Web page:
How many of you have ever seen a WOD that included rowing for calories and thought to yourself, “I’m going to put that thing on the side of the rower up to a 10, because 10 is the hardest setting and it’s way more intense, and I’ll burn waaaaay more calories then those suckers rowing at a 5 and I. Will. Crush. Them!!!”
Well, first things first: let’s stop calling it, “that thing on the side of the rower,” and get familiar with its real name: the damper. And secondly, let’s take a look at what the damper really does and how it actually affects your rowing.
But, if you don’t want to read this whole article, this is the big takeaway for all you fitness enthusiasts: Rowing at a higher damper setting will NOT burn more calories. Just because it’s higher and feels harder to row at, doesn’t mean a thing in terms of burning calories. More isn’t always more.
Okay, so now that we cleared that up, let me try to explain why.
The rower is most commonly referred to as just that: a rower. But its proper name is an ergometer, or erg for short. What exactly does “ergometer” mean, you ask? An ergometer is a device that measures energy. It shows you how hard you’re working or how much energy you’re putting out. It can also show you how inefficient…or let’s be real…how lazy…you might be, depending on how you’re rowing.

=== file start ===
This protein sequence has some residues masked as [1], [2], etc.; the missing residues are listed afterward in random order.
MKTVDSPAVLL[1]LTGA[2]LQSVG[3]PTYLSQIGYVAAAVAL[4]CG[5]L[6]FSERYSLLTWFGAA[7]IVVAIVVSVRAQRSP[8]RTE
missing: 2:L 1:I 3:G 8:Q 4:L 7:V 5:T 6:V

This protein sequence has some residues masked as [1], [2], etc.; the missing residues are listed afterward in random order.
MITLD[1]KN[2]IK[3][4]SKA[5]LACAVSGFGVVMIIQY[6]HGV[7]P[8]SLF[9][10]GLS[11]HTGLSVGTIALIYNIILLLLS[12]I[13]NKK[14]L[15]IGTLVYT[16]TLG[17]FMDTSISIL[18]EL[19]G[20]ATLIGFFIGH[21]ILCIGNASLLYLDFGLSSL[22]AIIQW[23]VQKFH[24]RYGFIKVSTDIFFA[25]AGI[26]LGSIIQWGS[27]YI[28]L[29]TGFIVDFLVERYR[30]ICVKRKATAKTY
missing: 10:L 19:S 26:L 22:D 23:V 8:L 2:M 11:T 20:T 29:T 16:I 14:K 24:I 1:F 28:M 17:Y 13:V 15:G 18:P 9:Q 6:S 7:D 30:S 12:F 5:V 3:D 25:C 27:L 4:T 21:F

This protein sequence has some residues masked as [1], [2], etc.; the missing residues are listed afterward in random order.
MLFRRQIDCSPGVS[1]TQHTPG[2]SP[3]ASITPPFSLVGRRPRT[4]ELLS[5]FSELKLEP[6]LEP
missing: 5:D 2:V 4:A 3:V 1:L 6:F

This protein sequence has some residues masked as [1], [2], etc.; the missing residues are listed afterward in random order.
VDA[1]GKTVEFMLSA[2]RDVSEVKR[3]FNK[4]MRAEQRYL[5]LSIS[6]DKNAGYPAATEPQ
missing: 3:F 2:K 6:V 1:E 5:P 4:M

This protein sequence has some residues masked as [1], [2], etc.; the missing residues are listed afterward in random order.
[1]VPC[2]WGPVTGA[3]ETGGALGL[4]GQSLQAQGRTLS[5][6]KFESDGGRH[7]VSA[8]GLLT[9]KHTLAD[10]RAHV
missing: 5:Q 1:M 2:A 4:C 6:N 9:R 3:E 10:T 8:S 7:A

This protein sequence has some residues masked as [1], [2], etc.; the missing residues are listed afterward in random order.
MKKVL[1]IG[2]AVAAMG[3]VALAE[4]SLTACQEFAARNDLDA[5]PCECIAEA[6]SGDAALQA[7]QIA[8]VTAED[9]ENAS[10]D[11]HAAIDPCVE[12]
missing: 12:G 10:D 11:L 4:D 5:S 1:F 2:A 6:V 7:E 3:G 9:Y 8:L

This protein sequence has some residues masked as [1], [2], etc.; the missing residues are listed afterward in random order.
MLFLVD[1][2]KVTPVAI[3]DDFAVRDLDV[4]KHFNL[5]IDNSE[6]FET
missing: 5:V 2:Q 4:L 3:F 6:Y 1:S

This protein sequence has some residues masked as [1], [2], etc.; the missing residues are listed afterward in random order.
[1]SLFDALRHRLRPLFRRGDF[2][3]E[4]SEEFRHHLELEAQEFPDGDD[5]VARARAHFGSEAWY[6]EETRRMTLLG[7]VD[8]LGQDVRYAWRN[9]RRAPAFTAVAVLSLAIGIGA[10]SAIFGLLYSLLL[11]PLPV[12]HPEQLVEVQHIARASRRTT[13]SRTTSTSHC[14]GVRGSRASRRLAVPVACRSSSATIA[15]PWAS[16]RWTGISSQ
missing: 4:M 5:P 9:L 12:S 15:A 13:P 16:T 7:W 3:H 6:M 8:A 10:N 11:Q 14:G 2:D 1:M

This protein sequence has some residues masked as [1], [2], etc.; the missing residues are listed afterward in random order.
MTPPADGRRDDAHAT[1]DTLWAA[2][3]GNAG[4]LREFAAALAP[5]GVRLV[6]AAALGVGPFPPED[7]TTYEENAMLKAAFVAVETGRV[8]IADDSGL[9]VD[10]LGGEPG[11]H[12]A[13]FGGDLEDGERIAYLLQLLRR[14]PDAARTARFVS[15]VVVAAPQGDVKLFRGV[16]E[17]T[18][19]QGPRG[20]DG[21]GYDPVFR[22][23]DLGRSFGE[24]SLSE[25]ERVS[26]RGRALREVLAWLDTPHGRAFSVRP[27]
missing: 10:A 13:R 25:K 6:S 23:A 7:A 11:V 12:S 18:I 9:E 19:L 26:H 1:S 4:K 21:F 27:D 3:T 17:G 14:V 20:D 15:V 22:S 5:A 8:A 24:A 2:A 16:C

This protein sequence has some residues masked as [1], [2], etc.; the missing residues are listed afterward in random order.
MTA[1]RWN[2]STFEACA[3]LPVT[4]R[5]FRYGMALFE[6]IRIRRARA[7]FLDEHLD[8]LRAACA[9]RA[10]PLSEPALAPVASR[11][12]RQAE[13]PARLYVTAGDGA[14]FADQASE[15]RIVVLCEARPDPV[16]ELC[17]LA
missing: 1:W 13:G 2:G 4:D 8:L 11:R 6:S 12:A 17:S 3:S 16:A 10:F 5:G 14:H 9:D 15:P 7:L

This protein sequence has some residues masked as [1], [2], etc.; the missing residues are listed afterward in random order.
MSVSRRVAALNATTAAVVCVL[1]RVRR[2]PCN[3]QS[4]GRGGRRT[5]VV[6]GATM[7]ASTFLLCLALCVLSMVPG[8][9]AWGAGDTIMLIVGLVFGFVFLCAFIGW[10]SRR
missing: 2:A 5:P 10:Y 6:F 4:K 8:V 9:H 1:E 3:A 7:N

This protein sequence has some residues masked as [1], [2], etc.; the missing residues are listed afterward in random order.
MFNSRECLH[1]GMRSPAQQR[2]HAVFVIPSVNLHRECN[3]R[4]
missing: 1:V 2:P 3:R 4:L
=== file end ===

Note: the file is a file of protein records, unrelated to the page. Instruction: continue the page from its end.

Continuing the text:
The intensity of your workout doesn’t depend on the machine, like running on a treadmill or pedaling on a stationary bike does. On a treadmill, you can control the intensity with the incline or speed, but you must respond to it immediately. Rowing is a little different in that, the person on the rower brings the intensity. You can work as hard or be as lazy as you want. You’re the one putting in (or not putting in) the work; the erg is just showing you how much work you’re actually doing.
Basically, the intensity of your workout doesn’t depend on if you’re rowing at a 10 or a 1. It doesn't matter if you’re rowing at a nice controlled pace of 18 strokes per minute or flying up and down the slide at 36 strokes per minute. What matters is how hard you’re pulling, which in turn measures how hard you’re working. This holds true for any damper setting: the harder you pull, the more resistance you’re going to feel and you will always need to apply more force to go faster or farther. The amount of resistance you feel is dependent on the damper.
Still with me? Good.
So, that brings us to the damper and that big thing on the side of the erg, otherwise known as the flywheel. Basically, the damper controls the amount of air that the flywheel lets in. When it’s set at a 10, it lets more air into the flywheel, making it feel really heavy and harder to accelerate every time you take a stroke. What does that mean for you? Basically, if the damper is set at 10, the more air in the flywheel, the faster the flywheel will slow down on the recovery, and the more work you have to do to accelerate the flywheel for the next stroke. I don’t know about you, but I’m pretty lazy. I don’t want to do more work then I have to. You do what you want to do, but I’m not going to be rowing at a 10 any time soon.